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Historical exposé playing at Wex

Photo courtesy of enemiesofthepeoplemovie.com

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“Enemies of the People,” a documentary about the Killing Fields in Cambodia, will play tonight at the Wexner Center for the Arts.

The film examines Khmer Rouge, the regime behind the Cambodian genocide from 1975 to 1979 after the Vietnam War.

“Enemies of the People” was made by Rob Lemkin and Cambodian journalist Thet Sambath. It depicts the individuals responsible for the genocide and those who died as a result of it.  

“This is the first time those inside the Khmer Rouge have acknowledged the killings and the policy that led to the killings,” Lemkin said of the interviews featured in the film.  

The genocide was responsible for the deaths of approximately 1.7 million Cambodians, or 21 percent of the population, according to the Yale University Cambodian Genocide Program.

The term “Killing Fields” refers to the mass graves where many of the executed were buried.

Former President Pol Pot and the Khmer Rouge’s reign “combined extremist ideology with ethnic animosity,” according to the program’s website.

Individuals suspected of connections with former or foreign governments, as well as the Vietnamese, Thai and Chinese residents of Cambodia, were the primary targets of persecution. Sambath’s brother and father were among those killed. He conceals this from the man who appointed him to take on the project, Nuon Chea, until the end of the film.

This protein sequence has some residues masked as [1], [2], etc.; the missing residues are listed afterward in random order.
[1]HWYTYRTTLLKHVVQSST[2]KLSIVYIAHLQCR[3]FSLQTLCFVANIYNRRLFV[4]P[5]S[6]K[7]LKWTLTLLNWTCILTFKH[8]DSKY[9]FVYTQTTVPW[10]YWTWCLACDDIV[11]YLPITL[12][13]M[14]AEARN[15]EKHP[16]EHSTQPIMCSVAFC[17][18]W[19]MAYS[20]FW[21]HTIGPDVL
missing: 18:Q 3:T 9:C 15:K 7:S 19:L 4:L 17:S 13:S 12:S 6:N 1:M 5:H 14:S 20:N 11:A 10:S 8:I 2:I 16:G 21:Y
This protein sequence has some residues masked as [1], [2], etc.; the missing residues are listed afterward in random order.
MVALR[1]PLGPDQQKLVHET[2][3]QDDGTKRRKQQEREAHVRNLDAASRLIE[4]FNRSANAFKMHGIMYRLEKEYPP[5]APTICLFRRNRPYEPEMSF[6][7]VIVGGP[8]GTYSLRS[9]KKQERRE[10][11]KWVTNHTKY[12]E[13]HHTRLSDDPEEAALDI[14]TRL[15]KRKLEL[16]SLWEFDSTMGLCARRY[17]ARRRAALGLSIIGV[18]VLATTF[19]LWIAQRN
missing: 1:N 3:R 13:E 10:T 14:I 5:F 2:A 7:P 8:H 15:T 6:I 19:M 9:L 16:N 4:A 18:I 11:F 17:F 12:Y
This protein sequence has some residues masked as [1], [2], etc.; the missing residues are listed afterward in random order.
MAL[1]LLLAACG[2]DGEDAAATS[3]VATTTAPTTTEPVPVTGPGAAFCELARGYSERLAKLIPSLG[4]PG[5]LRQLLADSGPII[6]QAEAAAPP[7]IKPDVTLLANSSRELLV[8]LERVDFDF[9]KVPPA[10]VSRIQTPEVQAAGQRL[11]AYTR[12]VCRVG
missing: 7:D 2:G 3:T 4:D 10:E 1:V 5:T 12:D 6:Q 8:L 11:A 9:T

Chea, known as “Brother Number Two,” was second-in-command to Pol Pot during the height of the regime. He is scheduled to face a United Nations-backed tribunal in 2011 on accusations of crimes against humanity.

In July, Kang Kek lew, director of the S-21 prison camp in Cambodia, was convicted of similar crimes and sentenced to 35 years in prison. His sentence was reduced to 19 years, due in part to 11 years he had already spent in prison.

“It is a major movement in Cambodian history, and we hope a real step on the road toward truth and reconciliation,” Lemkin said.

The film has been awarded 12 top documentary festival awards, including a Special Jury Prize at the Sundance Film Festival this year.

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